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IAEA Board of Governors Meeting – Agenda Item 4
U.S. Statement as Delivered under Agenda Item 4 of the IAEA Board of Governors Meeting, September 12, 2022
September 12, 2022

IAEA Board of Governors Meeting – Agenda Item 4 – Nuclear and Radiation Safety

U.S. statement as Delivered by Ambassador Laura S.H. Holgate
Vienna, Austria, September 12, 2022




The United States takes note of the Nuclear and Radiation Safety Report GOV/2022/35 and applauds the Agency’s efforts to assist Member States to strengthen their nuclear radiation safety; transport and waste safety; and emergency preparedness and response measures.  The IAEA continues to make significant progress in a variety of nuclear safety projects and activities valued by the United States and other Member States.


We welcome the IAEA’s encouragement of Member States – particularly those planning to build power plants to become contracting parties to safety-related conventions, including the Convention on Nuclear Safety and the Joint Convention on the Safety of Spent Fuel Management and on the Safety of Radioactive Waste Management, and to fully participate in their review processes.  Through the Agency’s efforts, current and prospective contracting parties fully understand the requirements and obligations of both conventions.  This is an important component of successful implementation, and we continue to encourage those efforts.  We also acknowledge the IAEA’s efforts to assist Member States in adhering to relevant nuclear liability instruments and promoting participation in the Convention on Supplementary Compensation for Nuclear Damage.


We fully support the Agency’s activities to improve nuclear safety worldwide.  Member States benefit from actively utilizing the Agency’s expertise through, for example, peer review services and technical advisory missions and follow-up missions.  We encourage our fellow Member States to publish the results of peer review missions in the interest of transparency and to improve global nuclear safety.  We also encourage the Agency to carefully consider Member State feedback, with a view to continually improving the quality and responsiveness of its activities, as part of conducting future missions.  The United States welcomes the establishment of the Safety Infrastructure for a Nuclear Power Program for embarking on a nuclear power program as a precursor to an Integrated Regulatory Review Service mission, with the understanding that such a mission will follow at a later time.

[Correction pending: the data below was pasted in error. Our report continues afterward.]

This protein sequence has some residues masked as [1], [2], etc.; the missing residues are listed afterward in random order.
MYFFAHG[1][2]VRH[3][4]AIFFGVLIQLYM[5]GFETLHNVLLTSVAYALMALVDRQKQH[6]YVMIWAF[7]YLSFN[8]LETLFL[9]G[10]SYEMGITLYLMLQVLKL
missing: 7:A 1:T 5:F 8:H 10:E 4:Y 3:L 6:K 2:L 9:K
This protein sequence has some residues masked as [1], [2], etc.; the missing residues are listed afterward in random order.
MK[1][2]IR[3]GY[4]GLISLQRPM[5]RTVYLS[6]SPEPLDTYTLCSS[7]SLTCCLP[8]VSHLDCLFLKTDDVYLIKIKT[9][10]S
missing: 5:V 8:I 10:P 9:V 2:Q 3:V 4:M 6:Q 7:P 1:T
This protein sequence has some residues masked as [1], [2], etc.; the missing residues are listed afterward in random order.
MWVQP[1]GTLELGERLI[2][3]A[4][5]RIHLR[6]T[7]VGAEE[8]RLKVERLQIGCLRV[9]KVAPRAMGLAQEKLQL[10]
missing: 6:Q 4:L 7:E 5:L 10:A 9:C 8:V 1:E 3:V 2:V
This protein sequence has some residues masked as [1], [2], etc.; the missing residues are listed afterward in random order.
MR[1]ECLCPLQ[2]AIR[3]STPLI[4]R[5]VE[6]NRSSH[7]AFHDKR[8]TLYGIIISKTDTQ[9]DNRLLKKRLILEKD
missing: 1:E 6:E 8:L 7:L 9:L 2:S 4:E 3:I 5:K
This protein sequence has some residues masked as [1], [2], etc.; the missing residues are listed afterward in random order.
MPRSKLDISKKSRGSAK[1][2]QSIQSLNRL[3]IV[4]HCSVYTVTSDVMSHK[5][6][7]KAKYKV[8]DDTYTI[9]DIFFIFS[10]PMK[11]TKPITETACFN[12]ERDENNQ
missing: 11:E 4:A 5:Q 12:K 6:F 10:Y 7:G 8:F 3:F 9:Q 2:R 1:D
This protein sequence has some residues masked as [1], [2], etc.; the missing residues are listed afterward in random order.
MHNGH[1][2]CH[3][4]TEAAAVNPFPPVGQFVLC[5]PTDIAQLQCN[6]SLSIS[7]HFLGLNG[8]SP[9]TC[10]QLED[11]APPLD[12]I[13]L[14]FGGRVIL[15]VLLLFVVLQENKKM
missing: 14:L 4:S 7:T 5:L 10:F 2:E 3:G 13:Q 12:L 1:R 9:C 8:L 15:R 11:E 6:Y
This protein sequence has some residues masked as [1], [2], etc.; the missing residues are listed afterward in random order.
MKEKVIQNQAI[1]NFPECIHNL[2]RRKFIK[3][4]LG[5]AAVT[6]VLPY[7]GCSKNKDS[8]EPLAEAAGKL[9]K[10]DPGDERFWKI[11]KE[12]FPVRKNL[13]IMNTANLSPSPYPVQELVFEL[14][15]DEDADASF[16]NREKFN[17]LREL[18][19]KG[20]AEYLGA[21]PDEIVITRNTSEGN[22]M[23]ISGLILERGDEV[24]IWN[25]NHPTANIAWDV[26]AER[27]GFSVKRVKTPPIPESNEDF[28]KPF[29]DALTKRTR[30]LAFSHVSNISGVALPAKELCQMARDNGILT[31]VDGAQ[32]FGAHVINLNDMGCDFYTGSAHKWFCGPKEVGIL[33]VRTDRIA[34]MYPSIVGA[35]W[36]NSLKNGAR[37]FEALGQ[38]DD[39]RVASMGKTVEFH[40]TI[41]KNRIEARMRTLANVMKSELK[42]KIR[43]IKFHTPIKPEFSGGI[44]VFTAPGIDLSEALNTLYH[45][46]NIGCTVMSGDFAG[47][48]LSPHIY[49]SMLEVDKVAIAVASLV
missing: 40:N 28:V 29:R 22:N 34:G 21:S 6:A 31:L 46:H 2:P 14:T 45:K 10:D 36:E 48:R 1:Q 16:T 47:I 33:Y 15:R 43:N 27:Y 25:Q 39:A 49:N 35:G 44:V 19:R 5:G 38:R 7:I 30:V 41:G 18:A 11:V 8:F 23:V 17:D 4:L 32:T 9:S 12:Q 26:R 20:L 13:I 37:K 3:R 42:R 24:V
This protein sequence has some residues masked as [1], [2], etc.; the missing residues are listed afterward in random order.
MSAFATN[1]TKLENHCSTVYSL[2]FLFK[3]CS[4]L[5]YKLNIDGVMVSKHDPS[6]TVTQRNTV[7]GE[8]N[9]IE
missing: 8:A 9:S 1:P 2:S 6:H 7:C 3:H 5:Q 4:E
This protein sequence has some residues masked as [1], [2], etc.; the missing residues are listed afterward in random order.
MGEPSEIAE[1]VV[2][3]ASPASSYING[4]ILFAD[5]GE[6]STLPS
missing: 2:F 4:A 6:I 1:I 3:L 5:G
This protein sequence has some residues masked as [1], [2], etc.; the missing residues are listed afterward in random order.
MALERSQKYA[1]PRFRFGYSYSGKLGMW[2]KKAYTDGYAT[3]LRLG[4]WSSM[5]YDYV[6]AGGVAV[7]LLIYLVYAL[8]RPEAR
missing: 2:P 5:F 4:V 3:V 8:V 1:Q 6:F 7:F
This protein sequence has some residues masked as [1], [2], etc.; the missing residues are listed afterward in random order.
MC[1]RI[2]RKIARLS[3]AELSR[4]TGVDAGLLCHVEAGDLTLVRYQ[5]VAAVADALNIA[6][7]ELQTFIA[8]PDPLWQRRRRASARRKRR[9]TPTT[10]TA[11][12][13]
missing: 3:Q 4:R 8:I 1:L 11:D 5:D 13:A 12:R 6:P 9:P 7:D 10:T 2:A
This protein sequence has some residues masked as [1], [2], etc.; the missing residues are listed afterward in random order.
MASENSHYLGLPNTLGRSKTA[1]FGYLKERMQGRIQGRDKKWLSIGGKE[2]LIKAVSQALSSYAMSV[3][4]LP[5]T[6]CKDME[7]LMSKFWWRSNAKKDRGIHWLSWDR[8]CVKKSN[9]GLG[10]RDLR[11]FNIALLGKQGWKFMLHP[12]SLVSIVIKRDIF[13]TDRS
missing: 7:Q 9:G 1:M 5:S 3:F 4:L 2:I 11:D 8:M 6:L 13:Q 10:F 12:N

The United States appreciates the Agency’s work in developing and implementing an action plan to address the backlog of safety standards awaiting publication and its efforts to find a sustainable solution to prevent any future backlogs.  We are also eagerly awaiting the publication of the nuclear safety and security joint glossary, as the Agency and Member States continue to place importance on the interface of safety and security.




The safety and security of civilian nuclear facilities is of the utmost importance to the international community, and we commend the IAEA and DG Grossi’s continuing efforts to coordinate and respond to urgent nuclear safety and security imperatives in Ukraine resulting from Russia’s full-scale invasion of this sovereign nation.  Russia’s unprovoked war against Ukraine has featured an unprecedented event:  ongoing hostilities around—and Russia’s armed seizure of—an operating civil nuclear power plant.  The precarious situation at the Zaporizhzhya facility is entirely of Russia’s making, and Russia’s claims that Ukraine is culpable for the situation are reprehensible.


We applaud the bravery of the IAEA personnel who embarked on the Support and Assistance Mission to Zaporizhzhya and particularly those remaining onsite.  As we have said before, both the Ukrainian operators and the IAEA must have unhindered access to inspect all areas of the plant.  To be clear, the IAEA is onsite at the plant by invitation of Ukraine to inspect and make recommendations regarding the safety of Ukraine’s civil nuclear facility.  And while the Agency has confirmed that the Ukrainian operators have kept all nuclear safety systems in normal condition while facing high stress and pressure – for which the Ukrainian operators should be admired – the Agency has emphatically pointed out even more ways that Russia’s seizure of the power plant continues to compromise all of the “Seven Indispensable Pillars of Nuclear Safety and Security” DG Grossi has outlined.  Each of the seven pillars must be upheld by all relevant actors.  We support Ukraine’s call for the establishment of a nuclear safety and security protection zone around the area surrounding the Zaporizhzhya facility.  We once again insist that Russia cease all military operations at or near Ukraine’s nuclear facilities and that Russia immediately return full control of the Zaporizhzhya facility to Ukraine. The current risks that threaten the safety and security of not only Ukraine’s nuclear facilities, but also human lives and the environment, can only be dealt with by the immediate withdrawal of Russia’s forces from Ukraine’s sovereign territory – and that is what we demand.


Thank you, Chair.